Pamphlets bearing the Prime Minister’s images float on the river Ganga. Inches away from it, ash-smeared Naga Sadhus bedecked in marigold garlands take a dip. Moments before the naked ascetics dunk their dreadlocks into the green water again, volunteers standing atop a safety rail scoop up the flyers. This simple act of cleanliness struck a resounding chord within me while attending the largest gathering of humans in the world: Kumbh Mela.
During this 55-day-long spiritual fair held in the city of Prayagraj, the aforementioned scenario, in its various iterations, occurs millions of times on a daily basis. And that’s just a conservative estimate. On auspicious days anchored in Hindu mythology like Maha Shivratri (March 4), regardless of near-freezing weather, authorities expect over 50 million visitors to take the sacred bath.
Truth be told, despite having come across a Harvard University study which claims that Kumbh Mela was far better organised than FIFA World Cup in Brazil, I was sceptical. That is until I witnessed its Rs 4,200 crore budget being put to good use, first-hand. Prominent infrastructural examples include: a brand-new airport terminal, 10 flyovers, 264 streets, 25 pontoon bridges, 1.10 lakh toilets, 500 e-rickshaws, 4,000 free Wi-Fi hotspots, and more than 1,200 strategically placed CCTV cameras.
Not to mention the veritable army of enlistees, workers, and government officials—some donning reflective orange jumpers with the words #MeForSwachhKumbh emblazoned on it — maintaining law and order, sustaining sanitation, distributing informative booklets, and providing guidance to visitors and pilgrims alike. However, if one peeks beyond staggering statistical figures, there’s no denying it that things can get overwhelmingly chaotic in the tent city. Nevertheless, there is a method to this madness.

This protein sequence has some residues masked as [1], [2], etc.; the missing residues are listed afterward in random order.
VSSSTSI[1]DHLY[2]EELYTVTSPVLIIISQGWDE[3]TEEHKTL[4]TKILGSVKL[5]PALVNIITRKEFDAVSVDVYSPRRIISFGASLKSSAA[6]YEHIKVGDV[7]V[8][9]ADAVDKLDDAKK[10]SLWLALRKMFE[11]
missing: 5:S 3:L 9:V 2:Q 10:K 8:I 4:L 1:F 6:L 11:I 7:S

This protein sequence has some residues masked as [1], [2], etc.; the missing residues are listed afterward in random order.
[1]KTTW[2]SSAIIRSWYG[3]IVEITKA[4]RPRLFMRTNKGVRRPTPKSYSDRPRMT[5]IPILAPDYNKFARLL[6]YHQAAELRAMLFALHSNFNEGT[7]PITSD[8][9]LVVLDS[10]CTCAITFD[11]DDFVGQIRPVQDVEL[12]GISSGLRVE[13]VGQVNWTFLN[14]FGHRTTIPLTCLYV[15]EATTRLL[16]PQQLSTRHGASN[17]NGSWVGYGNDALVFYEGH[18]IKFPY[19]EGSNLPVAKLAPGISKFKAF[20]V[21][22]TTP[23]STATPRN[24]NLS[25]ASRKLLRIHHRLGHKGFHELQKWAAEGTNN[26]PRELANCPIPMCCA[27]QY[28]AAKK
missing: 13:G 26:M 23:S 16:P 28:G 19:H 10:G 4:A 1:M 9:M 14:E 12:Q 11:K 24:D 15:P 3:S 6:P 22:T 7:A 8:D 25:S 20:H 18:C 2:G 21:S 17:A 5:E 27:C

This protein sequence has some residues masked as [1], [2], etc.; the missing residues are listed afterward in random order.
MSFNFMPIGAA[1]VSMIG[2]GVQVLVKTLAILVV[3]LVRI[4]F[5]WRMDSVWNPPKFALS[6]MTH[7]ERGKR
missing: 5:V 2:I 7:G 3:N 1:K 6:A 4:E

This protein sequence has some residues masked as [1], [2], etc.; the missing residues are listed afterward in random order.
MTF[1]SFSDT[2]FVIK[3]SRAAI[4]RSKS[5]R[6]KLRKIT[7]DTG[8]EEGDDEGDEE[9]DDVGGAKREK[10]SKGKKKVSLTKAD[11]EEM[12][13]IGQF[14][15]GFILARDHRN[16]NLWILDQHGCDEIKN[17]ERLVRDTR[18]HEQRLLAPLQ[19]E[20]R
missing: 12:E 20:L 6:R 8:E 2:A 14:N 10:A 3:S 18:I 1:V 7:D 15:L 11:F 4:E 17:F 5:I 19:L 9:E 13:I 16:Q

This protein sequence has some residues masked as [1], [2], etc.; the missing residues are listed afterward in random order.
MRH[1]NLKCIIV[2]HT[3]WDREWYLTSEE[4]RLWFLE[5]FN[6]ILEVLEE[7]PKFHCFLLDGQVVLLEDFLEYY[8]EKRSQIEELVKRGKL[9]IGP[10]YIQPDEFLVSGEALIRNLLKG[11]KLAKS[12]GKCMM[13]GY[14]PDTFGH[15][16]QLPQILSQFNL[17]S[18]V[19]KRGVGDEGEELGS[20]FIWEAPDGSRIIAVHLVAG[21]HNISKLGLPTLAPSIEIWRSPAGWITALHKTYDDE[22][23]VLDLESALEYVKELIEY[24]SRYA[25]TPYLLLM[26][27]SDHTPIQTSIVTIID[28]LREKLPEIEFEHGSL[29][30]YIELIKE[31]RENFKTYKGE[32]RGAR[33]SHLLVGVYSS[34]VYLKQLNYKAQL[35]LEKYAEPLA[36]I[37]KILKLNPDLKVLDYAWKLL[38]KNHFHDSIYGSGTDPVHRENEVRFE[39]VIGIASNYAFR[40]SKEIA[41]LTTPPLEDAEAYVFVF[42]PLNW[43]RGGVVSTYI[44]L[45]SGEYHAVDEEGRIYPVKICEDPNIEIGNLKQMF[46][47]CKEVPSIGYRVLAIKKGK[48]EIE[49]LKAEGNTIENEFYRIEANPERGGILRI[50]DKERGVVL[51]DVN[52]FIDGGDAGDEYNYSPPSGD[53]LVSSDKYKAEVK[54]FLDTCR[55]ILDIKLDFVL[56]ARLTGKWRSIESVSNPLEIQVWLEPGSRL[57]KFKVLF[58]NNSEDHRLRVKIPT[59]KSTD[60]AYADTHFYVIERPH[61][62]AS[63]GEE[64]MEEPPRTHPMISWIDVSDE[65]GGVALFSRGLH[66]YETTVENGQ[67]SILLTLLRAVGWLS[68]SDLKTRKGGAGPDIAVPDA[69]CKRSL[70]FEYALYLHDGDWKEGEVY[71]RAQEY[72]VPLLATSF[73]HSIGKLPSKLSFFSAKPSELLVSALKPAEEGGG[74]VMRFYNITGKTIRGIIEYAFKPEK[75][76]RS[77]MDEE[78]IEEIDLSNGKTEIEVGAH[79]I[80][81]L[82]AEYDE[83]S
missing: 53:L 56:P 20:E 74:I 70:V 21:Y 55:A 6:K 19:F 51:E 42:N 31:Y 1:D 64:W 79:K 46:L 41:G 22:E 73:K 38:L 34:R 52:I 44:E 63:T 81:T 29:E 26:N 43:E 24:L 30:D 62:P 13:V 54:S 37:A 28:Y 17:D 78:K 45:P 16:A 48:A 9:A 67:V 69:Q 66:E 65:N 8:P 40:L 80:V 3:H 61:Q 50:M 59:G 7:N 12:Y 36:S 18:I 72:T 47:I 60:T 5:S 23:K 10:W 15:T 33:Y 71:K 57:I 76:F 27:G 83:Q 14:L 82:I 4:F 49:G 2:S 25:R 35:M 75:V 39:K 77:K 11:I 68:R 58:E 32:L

To chronicle this astral conjunction, I made my way from our ‘glamping’ site, Indraprastham City, to the Sangam point (a confluence of three rivers: Ganga, Yamuna, and mythical Saraswati). During this three-kilometre walk and subsequent boat ride, it becomes apparent that the 2019 edition of Kumbh Mela boasts another unique facet. This spectacle also caters to the luxury- focussed traveller now—a first since the mela’s inception in the first millennium CE.
Ever since UNESCO inscribed the gathering on its list of ‘Intangible Cultural Heritage of Humanity’, visitors from 192 countries have reportedly arrived at the festival. So it comes as no surprise that besides ‘glamping’ options—complete with deluxe tents providing five-star amenities, multi-course sattvic meals, and private dipping areas within a sprawling Ganga Ghat—authorities are converting the Kumbh Mela into a hotbed of activities to target affluent millennials. Case in point: Arail Ghat’s adventure sports outlets.
Beyond the banks
Nowadays, one can also hire helicopters for a ‘six-minute joyride’ to witness the legions of humanity congregated at the Sangam from an aerial perspective. Ardh Kumbh Mela in Prayagraj ends on March 4.